It is almost three weeks since a large-scale war started in the Tigray region of Ethiopia involving a multitude of internal actors and external military players. That this is happening in a country where the African Union (AU) is rooted, with its overarching slogan ‘silencing the guns in Africa’, is puzzling, to say the least.
The Big Debate: Is Nigeria right to close its borders?
Two development thinkers respond to Nigeria's decision to close its borders in a bid to protect local economic actors.
First, Franklin Cudjoe, the founding president of IMANI, a think tank based in Ghana.
Nigeria has closed its borders until January 2020, stifling the free flow of goods and people within the West African sub region.
There is an assumption that Nigeria will automatically become prosperous by closing its borders to other markets, in furtherance of the age-old but discredited policy of import substitution. Some are urging Ghana and others to do same. But lessons must be learnt from the mistakes of others who took that path.
In the 1950s and 1960s, governments of many countries in Africa and Latin America erected trade barriers. The plan was to enable the industries of their countries to grow, “protected” from outside competition. What actually happened was the opposite.
Although the industries in these “protected” countries grew for a short period, the lack of competition meant that their industries became inefficient and fell behind the rest of the world. Also, because imports were very expensive or even unavailable, their costs of production rose as they were stuck using old technologies.
Soon these “protected” industries were producing goods that few people wanted, exports fell and, in many cases, the industries – usually run by friends of the president – had to be subsidised by the state in order to keep them afloat.
Governments paid for these subsidies by taxing farmers (either directly or by forcing farmers to sell to marketing boards) and by borrowing – one of the reasons why so many African and Latin American countries have such large debts. Some governments, such as Brazil’s, printed money to pay off the debt and this led to hyperinflation, reduced confidence in the economy and caused massive disinvestment.
The lesson we should learn from this is that governments should not try to create national champions by “protecting” them from competition or by subsidising them. There are reports of food inflation in Nigeria following the border closure.
Harvard Professor of economic development, Ricardo Hausmann, explained in a 2014 World Economic Forum publication, titled ” Why do some countries develop faster than others?” that it was simply because richer countries adopted the mores of “open trade policy, because it requires sending goods across borders many times.”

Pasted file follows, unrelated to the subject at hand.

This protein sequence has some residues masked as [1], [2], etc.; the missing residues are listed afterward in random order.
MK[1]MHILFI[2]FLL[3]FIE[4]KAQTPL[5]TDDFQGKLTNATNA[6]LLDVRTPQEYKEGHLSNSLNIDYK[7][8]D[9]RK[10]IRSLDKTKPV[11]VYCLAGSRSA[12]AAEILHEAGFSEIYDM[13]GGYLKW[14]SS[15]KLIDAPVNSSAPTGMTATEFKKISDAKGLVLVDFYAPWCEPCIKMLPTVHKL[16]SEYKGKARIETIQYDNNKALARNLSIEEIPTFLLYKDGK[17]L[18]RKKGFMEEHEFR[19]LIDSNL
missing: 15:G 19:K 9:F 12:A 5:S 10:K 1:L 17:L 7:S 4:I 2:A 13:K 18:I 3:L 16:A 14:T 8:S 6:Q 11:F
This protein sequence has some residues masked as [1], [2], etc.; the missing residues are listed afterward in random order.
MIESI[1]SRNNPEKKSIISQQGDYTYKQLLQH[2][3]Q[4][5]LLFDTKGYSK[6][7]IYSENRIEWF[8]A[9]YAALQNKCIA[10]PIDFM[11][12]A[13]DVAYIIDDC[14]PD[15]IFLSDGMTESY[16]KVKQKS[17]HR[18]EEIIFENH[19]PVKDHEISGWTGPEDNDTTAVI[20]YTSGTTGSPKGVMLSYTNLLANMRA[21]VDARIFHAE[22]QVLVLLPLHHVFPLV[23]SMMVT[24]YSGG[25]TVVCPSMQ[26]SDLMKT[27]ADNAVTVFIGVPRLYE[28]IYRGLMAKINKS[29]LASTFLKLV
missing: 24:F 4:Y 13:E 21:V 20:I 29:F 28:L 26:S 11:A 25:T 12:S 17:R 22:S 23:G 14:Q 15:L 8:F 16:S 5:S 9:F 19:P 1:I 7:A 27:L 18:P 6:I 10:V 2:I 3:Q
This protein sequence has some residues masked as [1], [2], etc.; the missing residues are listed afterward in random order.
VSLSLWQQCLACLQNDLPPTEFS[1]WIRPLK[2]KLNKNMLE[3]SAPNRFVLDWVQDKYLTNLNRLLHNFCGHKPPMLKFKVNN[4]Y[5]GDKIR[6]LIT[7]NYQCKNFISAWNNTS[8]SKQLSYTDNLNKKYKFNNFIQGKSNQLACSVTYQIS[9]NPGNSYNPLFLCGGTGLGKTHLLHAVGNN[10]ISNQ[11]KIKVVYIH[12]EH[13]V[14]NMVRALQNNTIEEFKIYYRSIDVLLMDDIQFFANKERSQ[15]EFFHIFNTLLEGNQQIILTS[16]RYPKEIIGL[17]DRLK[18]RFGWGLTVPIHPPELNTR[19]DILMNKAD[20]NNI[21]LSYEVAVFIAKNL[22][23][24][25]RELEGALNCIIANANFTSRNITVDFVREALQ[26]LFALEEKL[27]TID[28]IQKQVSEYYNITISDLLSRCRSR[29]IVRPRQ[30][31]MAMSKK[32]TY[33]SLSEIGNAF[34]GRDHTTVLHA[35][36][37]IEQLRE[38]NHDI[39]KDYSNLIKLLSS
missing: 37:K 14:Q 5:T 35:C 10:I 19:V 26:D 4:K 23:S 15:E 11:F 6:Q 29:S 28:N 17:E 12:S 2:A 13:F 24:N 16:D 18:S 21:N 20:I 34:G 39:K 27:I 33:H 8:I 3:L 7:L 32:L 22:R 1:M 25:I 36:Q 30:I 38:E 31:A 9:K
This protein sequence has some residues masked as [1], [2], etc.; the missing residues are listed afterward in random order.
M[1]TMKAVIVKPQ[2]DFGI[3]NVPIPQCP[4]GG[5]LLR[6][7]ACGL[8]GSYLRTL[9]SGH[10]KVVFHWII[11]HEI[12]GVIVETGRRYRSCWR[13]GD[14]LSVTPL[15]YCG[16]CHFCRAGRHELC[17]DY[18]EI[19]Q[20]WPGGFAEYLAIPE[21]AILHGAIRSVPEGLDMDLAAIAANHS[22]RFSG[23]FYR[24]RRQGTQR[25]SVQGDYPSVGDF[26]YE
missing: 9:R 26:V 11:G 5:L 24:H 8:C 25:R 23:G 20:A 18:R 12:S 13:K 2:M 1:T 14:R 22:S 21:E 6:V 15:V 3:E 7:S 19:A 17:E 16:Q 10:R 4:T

Prof. Hausmann realised the need for some level of control, but didn’t prescribe an overkill of border control.
Instead, he urged laggards to adopt “activist policies” that enhance productivity and eventual competition: “But this does not imply laissez-faire; on the contrary, it requires activist policies in many areas, such as education and training, infrastructure, R&D, business promotion, and the development of links to the global economy.’’
Prof. Hausmann concludes: “Some dismiss this strategy, arguing that countries end up merely assembling other people’s stuff. But, as the famous astronomer Carl Sagan once said: “If you want to make an apple pie from scratch, you must first invent the universe.”
Nigeria may well find out that the very insecurity she claims it wants to reduce by the obstinate border shut down, may well be the conduit for more uprising. As the famous French journalist, economist and writer, Frederic Bastiat is reported to have said: “if goods and people fail to cross borders, soldiers will”.
In rebuttal, Rick Rowden, a development economist at the Global Financial Integrity, a think tank based in Washington, D-C.
Mr. Cudjoe errs in his analysis of development policy by throwing out the baby with the bathwater.
In fact, the historical record shows that import substitution has been used both badly and successfully by different countries at different times, and indeed as a policy tool, it played an important role in the histories of most of today’s successfully industrialized economies.
From the earliest European city-states 400 years ago, through the successful industrialization of the UK, the US and Europe, Japan, the four Tigers of East Asia and China, people figured out the hard way through trial and error that if you lower your trade tariffs too much, people will choose the cheaper imported goods rather than the domestically produced goods, holding back the development of the national economy over time.
So they all used tariffs strategically at different points along their developmental trajectories.
What I think Mr Cudjoe alludes to is the unsuccessful uses of import-substitution industrialization (ISI) strategies adopted by many African and Latin American countries in the 1960s and 1970s, in contrast to the more successful uses of such policies in East Asia.